3. Cheryl

    Love it, really suits you. Now I am very tempted to try that pattern, I feel a shopping spree coming on!

    July 7, 2017 at 8:20 pm
    • ClothSpot

      Thank you Cheryl – reassurance greatly appreciated! The pattern was an easy win, too – I can recommend it!

      July 10, 2017 at 8:41 am
  4. Jenny

    Those colours are fab on you Alice. I love the top. I like the same elements you do, the sportiness of the shoulders and the asymmetry. I discovered jersey last year and had a Tilly’s Agnes top spree which was very successful. No darts or fastenings required – yay. I have very narrow shoulders so making my own was a revelation in fit. My fallback if I don’t know what to wear with something is an ancient slightly fitted lightweight denim jacket, goes with everything except jeans! (Even my teenage granddaughter has borrowed it). I always think denim is for clothes as green is in the garden, it brings things together. So maybe your trouser foray for summer could be in a lightweight denim, but not jeans, say just above the ankle? And you can add colour with a bit of piping on the pockets, or (easily changed) buttons to make something into an outfit rather than two separate items.

    July 7, 2017 at 9:25 pm
    • ClothSpot

      That’s so kind of you – thank you Jenny! I have eyed up the Agnes myself – and oddly enough we have a couple of denim chambrays that I was eyeing up for summer crops – I am right on your page! I can fit my trousers now – it’s building in the ease in the right places that challenges me, so something slightly less fitted for summer might well be a winner – much appreciated!

      July 10, 2017 at 8:44 am
  5. Marion George

    It looks great on you. I think it suits your coloring, to a tee, pun intended! Both of your mAkes have been on the dark side. How about branching out with some lighter shades?

    July 8, 2017 at 7:35 am
    • ClothSpot

      Thank you very much indeed, Marion – and for the unforced pun, too! Try lighter shades you say? Mmffffff…. Does not compute…does not compute…*spins cogs, bashes into wall*

      July 10, 2017 at 8:49 am
  6. Di

    Well done Alice. That really suits you.

    July 8, 2017 at 1:05 pm
    • ClothSpot

      Thank you Di – and for nudging me out of my navy blue comfort zone! So pleased you did 🙂

      July 10, 2017 at 8:50 am
  7. Marian Lane

    Wow!! Looks fab, Alice: be proud!!

    Definitely go for the summer trousers – i’ve just done the Sew Over It Ultimate Trousers pattern and have managed to produce a comfortable result, but am slightly concerned at their easily being mistaken for pyjamas!! Probably a bad fabric choice. Would be very interested in your take on a similar project – I’m thinking of something less fitted for the next effort, something wide-legged and flappy without going to the extreme of Oxford bags, possibly in a cool crepe or similar. What do you think?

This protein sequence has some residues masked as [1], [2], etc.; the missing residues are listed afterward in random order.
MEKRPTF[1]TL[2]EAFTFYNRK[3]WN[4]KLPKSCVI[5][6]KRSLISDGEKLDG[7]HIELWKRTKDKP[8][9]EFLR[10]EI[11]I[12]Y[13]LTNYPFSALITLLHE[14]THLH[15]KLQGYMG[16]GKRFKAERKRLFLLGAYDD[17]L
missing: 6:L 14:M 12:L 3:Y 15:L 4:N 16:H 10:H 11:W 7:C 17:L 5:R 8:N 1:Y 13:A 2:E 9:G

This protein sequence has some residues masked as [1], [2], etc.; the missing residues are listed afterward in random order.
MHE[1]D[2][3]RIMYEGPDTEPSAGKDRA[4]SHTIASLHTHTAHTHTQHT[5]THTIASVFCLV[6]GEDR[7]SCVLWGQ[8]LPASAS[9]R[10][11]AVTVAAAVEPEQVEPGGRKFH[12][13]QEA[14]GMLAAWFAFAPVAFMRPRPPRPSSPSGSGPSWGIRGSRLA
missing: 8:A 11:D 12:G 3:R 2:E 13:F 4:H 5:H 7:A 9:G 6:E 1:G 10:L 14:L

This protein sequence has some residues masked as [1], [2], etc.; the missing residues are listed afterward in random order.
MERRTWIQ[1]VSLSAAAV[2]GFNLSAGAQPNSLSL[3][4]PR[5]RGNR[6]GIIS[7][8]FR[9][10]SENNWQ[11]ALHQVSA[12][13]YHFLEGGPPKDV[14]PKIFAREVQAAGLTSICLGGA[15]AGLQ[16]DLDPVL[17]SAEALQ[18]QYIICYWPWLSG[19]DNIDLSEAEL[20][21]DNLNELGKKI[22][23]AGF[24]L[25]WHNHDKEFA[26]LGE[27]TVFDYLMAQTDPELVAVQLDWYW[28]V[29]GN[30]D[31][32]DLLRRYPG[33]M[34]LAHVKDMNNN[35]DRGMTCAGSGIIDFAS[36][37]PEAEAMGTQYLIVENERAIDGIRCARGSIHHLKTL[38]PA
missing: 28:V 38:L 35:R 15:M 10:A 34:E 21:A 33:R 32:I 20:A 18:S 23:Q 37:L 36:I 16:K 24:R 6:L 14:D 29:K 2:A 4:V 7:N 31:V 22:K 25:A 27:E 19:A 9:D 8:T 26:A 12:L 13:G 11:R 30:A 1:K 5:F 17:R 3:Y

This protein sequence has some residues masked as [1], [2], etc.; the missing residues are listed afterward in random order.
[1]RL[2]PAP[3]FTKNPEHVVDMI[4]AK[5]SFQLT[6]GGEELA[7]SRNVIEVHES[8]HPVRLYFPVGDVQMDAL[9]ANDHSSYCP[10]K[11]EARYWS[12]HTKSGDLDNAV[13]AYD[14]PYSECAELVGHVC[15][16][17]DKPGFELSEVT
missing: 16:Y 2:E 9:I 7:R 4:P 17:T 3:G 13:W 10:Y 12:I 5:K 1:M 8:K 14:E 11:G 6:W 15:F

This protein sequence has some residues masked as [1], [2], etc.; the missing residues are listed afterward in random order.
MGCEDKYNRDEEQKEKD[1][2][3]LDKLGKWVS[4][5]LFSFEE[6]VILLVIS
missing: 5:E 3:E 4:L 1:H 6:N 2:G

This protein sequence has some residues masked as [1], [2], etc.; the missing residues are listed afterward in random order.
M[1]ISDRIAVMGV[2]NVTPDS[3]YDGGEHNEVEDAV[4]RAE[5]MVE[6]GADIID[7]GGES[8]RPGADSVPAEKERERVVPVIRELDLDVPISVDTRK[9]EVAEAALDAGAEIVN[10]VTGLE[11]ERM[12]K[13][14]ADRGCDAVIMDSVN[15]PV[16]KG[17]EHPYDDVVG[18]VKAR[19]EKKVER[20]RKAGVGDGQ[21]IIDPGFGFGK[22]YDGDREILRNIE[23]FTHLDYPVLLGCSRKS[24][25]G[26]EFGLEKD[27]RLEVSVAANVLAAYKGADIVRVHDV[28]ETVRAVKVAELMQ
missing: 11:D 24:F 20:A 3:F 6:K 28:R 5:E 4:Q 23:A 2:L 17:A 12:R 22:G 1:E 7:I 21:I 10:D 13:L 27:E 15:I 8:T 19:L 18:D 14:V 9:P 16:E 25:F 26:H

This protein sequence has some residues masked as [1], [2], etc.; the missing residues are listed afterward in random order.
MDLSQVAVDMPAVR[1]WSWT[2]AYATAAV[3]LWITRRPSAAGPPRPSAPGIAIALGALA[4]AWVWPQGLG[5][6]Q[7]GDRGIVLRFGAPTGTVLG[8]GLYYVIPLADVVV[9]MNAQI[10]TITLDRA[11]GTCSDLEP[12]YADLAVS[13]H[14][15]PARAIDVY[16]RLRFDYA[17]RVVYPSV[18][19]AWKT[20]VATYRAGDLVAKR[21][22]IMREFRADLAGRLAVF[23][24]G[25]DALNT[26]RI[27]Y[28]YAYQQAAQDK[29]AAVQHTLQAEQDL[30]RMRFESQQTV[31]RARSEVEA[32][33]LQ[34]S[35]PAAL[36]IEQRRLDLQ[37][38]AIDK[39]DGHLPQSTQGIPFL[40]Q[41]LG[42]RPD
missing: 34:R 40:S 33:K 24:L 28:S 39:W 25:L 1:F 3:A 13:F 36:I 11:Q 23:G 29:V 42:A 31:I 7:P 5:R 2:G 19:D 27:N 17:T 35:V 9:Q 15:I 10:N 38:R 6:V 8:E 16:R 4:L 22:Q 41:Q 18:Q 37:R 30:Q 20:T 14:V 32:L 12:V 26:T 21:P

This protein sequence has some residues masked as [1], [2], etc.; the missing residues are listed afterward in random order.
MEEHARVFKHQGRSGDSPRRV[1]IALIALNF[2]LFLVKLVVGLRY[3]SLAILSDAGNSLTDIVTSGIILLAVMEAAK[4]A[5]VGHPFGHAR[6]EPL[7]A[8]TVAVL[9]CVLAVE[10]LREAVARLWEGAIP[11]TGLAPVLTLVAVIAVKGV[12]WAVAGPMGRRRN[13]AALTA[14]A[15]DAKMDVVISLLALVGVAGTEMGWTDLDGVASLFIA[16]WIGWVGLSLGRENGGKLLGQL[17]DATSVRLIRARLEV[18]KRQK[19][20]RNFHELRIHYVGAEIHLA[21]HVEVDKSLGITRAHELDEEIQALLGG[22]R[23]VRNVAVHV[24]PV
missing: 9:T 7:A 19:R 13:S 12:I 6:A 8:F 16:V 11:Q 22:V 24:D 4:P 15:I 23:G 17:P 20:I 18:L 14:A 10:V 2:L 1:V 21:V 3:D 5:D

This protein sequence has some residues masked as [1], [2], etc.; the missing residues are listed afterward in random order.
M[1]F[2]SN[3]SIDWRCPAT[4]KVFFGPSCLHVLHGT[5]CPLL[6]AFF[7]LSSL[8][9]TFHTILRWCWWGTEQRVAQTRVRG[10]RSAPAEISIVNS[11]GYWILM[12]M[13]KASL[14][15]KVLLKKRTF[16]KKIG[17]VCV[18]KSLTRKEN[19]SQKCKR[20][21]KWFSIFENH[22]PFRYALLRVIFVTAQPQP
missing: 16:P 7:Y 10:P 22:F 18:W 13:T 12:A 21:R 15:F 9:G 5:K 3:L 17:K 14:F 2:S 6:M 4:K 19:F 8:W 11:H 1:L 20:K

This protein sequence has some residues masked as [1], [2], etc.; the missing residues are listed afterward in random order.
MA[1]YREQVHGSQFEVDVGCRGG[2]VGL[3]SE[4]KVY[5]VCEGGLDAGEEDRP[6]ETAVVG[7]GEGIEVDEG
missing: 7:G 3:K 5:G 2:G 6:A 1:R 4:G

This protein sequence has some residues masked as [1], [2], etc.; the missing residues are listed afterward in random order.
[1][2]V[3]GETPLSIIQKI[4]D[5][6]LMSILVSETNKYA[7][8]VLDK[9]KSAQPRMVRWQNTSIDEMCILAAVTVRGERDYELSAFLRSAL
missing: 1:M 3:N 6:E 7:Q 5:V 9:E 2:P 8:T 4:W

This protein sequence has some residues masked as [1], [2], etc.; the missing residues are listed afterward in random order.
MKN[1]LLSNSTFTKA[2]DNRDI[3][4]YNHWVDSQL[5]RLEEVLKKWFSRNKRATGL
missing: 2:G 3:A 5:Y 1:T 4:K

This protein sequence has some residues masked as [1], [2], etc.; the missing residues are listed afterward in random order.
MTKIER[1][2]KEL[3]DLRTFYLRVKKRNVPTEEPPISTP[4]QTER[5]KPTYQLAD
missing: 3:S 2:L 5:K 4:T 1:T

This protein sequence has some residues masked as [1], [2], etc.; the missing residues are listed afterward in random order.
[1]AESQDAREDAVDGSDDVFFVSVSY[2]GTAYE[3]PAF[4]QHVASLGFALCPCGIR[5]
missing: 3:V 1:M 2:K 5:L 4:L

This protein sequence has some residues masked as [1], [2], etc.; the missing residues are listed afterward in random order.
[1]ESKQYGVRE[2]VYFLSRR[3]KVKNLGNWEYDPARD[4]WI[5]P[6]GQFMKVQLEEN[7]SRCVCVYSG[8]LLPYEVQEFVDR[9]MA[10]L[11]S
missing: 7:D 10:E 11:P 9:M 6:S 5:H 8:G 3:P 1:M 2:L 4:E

July 8, 2017 at 6:47 pm
    • ClothSpot

      Marian, you’re too kind – thanks very much! I may well take you up on your Ultimate Trousers pattern challenge! I do love the idea of wide-legged trousers and I have a pair literally hanging around in the ClothSpot workroom waiting to be finished (Note to Marion G – they’re actually light-coloured 😉 but I’m unsure about the waist and hip fit on them (all will become clear in due course). I either need to adapt my pattern block to be cut lower in the waist (or find a pattern that does that nicely). Suggestions welcome – and I will have a hunt around. Watch this space!

      July 10, 2017 at 8:57 am
  8. Denise

    Looks fantastic Alice. Although quite busy, the colours blend well and are really suited to this garment. A*

    July 9, 2017 at 9:08 pm
    • ClothSpot

      Thank you very much indeed for my A*, Denise – I haven’t had one of those before! I’m glad you like the fabric choice – it had been sitting in my personal stash for a little while and this seemed like the perfect opportunity. (I promise I don’t raid the stock *very* much…)

      July 10, 2017 at 8:59 am
  9. Hayley

    This is fab, well done! Oh how I can relate to continuing to sew past the point where I should stop. Someone told me to put two pins next to each other at the stopping point, and it has definitely helped.

    August 31, 2017 at 2:34 pm
    • ClothSpot

      Thank you very much indeed, Haley! Oh yes – how I wish it was the only time I could own up to that particular ‘hiccup’…it’s pretty fatal with jersey as I found out – thank you for the tip! (Now I just need to remember that the next time… 😉

      August 31, 2017 at 2:37 pm